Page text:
The 1,200 megawatt Lai Chau plant is located in northern mountainous Lai Chau province’s Muong Te district and in the highest step of the Da River’s escalading hydropower system, above the 2,400MW Son La plant in the middle and the 1,920MW Hoa Binh plant downstream.
According to EVN, the new plant will supply some 4.7 billion kWh of electricity a year to the national grid, a significant amount for the country where demand is growing fast, at 13-15 per cent annually.
The Lai Chau project, which has a total investment capital of VND32.5 trillion ($1.675 billion), got the government’s approval this year after getting the nod from the National Assembly late last year.
The first Lai Chau plant’s generation unit is scheduled to be commissioned in 2016 while the whole project will fully operate a year later.
Beside preparations for the Lai Chau project, EVN will also put the first turbine of the Son La plant, the biggest hydropower project in the country, into operation in the next several days.
The plant’s reservoir had been filled with about 190 metres of water till last week, 15m higher than the dead level and sufficient to run the first turbine, which will be able to supply some 10 million kWh of power per day.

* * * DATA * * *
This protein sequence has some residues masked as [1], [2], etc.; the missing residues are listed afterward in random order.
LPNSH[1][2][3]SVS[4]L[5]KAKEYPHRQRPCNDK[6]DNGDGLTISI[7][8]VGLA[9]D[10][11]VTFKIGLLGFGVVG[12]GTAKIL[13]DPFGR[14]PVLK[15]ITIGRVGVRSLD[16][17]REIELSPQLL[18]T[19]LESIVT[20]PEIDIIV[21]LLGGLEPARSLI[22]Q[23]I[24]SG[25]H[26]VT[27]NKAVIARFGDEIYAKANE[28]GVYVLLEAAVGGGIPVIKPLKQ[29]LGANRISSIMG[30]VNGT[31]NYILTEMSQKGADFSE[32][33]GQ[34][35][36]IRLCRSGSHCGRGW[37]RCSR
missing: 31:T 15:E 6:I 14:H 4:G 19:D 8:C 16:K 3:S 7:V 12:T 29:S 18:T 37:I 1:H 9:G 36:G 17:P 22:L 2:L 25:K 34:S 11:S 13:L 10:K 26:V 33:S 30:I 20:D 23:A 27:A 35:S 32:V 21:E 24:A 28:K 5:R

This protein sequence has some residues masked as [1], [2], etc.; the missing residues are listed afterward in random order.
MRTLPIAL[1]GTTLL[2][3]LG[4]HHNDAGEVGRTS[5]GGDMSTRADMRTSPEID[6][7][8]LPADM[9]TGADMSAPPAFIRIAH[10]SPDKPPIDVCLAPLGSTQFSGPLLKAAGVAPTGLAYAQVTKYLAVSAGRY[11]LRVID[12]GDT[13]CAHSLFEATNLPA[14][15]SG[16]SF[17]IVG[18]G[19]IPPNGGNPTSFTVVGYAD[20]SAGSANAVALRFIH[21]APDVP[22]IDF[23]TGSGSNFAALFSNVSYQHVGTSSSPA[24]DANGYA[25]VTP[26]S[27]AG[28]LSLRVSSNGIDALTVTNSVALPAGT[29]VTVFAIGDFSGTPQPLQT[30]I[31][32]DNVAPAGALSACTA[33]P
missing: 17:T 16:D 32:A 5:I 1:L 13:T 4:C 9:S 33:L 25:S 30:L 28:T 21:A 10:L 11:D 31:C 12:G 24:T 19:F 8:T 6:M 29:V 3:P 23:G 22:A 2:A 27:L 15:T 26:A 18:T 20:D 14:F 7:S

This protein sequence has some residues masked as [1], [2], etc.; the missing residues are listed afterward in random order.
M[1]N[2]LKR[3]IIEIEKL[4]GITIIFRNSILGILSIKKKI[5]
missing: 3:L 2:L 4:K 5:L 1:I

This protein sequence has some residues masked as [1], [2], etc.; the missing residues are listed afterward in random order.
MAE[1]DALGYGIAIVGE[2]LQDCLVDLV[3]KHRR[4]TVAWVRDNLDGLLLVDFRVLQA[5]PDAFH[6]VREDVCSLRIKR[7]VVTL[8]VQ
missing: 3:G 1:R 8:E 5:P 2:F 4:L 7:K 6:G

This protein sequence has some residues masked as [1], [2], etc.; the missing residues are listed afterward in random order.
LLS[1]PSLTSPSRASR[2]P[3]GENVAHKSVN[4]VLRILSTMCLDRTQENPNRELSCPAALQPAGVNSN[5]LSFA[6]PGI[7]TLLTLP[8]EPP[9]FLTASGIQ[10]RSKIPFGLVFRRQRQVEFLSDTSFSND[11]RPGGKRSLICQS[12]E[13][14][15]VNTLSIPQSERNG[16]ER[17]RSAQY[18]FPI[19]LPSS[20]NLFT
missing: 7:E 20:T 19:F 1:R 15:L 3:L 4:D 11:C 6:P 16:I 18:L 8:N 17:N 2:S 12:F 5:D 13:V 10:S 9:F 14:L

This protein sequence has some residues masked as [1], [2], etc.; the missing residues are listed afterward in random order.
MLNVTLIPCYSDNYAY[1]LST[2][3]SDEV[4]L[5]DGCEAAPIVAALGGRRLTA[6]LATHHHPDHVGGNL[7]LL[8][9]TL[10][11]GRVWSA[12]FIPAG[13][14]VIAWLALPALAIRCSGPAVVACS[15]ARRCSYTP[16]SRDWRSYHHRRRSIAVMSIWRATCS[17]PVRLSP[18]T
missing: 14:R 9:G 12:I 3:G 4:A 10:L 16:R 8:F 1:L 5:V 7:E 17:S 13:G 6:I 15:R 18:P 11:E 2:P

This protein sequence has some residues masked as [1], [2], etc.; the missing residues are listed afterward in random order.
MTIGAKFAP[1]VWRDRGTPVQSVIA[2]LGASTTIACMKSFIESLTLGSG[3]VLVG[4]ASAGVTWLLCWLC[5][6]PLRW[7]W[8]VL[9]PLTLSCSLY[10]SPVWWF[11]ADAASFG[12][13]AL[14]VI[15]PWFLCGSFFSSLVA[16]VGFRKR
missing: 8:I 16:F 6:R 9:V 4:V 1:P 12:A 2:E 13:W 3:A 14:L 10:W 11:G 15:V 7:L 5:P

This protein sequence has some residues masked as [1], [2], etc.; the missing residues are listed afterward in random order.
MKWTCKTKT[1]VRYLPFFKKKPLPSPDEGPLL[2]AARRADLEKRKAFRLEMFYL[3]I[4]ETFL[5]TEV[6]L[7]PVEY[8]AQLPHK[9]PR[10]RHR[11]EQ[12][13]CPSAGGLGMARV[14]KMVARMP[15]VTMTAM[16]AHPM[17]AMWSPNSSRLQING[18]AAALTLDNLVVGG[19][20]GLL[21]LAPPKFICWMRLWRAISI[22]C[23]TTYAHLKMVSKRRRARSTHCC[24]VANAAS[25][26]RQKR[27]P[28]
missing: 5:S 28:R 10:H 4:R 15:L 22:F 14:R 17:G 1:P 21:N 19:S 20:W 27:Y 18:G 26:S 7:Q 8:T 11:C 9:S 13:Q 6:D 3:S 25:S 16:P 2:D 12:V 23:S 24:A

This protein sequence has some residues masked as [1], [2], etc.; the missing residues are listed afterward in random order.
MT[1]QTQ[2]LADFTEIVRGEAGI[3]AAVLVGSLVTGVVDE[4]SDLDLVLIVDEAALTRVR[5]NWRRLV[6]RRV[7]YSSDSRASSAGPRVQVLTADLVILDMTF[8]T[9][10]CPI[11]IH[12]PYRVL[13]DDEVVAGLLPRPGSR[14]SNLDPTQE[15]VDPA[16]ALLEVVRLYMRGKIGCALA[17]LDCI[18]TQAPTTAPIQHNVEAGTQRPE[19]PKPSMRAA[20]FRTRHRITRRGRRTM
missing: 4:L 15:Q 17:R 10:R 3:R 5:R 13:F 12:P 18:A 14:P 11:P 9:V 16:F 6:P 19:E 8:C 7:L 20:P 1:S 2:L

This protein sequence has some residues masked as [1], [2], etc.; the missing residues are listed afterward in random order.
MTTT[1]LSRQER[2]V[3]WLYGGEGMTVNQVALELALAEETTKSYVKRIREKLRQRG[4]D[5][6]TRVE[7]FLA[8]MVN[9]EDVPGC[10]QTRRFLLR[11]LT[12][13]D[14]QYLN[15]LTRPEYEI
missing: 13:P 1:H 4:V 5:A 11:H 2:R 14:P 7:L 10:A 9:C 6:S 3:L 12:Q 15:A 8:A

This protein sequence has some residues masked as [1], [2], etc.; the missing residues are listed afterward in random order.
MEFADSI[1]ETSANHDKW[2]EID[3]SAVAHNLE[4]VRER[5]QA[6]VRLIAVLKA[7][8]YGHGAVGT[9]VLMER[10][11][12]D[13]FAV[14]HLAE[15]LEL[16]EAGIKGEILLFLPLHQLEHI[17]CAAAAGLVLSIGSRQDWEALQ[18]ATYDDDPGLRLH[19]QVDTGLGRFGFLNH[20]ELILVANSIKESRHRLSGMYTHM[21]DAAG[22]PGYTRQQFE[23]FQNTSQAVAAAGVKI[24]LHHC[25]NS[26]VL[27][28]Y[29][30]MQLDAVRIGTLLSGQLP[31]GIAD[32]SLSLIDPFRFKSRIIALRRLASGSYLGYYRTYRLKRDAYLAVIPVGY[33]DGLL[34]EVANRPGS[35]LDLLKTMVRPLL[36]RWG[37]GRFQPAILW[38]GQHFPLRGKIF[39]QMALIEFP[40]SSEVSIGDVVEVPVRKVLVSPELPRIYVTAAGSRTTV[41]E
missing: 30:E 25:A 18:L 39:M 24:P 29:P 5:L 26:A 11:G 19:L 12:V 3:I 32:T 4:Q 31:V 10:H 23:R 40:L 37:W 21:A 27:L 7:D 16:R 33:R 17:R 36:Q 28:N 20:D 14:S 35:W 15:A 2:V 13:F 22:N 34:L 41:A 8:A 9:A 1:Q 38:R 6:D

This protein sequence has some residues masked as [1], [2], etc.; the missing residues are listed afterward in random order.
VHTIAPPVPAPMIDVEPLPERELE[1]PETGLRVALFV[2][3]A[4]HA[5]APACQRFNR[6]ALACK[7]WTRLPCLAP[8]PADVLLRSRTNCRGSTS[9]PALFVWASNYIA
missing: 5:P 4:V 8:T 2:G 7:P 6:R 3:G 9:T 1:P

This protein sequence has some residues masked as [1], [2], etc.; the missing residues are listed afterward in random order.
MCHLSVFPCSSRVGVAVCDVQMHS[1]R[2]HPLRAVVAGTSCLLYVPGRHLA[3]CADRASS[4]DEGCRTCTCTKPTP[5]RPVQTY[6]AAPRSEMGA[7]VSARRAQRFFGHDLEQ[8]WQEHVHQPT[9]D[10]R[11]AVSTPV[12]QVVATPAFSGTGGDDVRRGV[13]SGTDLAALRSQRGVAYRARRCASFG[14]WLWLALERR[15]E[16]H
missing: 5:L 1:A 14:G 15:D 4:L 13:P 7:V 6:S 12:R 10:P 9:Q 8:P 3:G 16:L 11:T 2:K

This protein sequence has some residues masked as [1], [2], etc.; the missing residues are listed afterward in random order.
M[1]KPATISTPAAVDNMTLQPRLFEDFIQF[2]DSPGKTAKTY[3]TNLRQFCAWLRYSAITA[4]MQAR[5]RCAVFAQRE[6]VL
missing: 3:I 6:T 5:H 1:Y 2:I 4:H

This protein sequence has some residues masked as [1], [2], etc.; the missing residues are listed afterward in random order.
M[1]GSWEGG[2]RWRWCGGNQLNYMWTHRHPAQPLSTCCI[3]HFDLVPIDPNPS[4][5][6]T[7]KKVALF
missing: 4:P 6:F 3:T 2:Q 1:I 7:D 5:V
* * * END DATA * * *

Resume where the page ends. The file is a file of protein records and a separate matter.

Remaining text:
The other three turbines of the 2,400MW Son La plant are scheduled to become operational in April, August and December next year.
The project will have six turbines to provide more than 10 billion kWh to the national grid when completed in 2015.
Apart from above mentioned projects, the state-run group has also planned to put into operation the first turbines of two other hydropower plants of Song Tranh 2 in central Quang Nam province and the Dong Nai 3 in the Central Highlands in December 2010, which will also help add more supply to Vietnam in the following months.
Vietnam is anticipated to continue facing another severe dry season during January and June, 2011.
EVN anticipated that the country would lack between 842 million and 1.4 billion kWh in the next six dry-season months.
Water reservoirs of hydropower projects across the country such as Dong Nai, Se San, Ham Thuan-Da Mi, Yaly and Hoa Binh have been reporting their water at 5-30m lower than required levels.
Hydropower plants are supplying more than 30 per cent of power for the country. The remainder comes from local thermal power plants and imported power from other countries, largely from China.
The country bought around five billion kWh of power from China in the first 11 months of the year. EVN produced 54 billion kWh and bought nearly 30 billion kWh from other local producers in the meantime.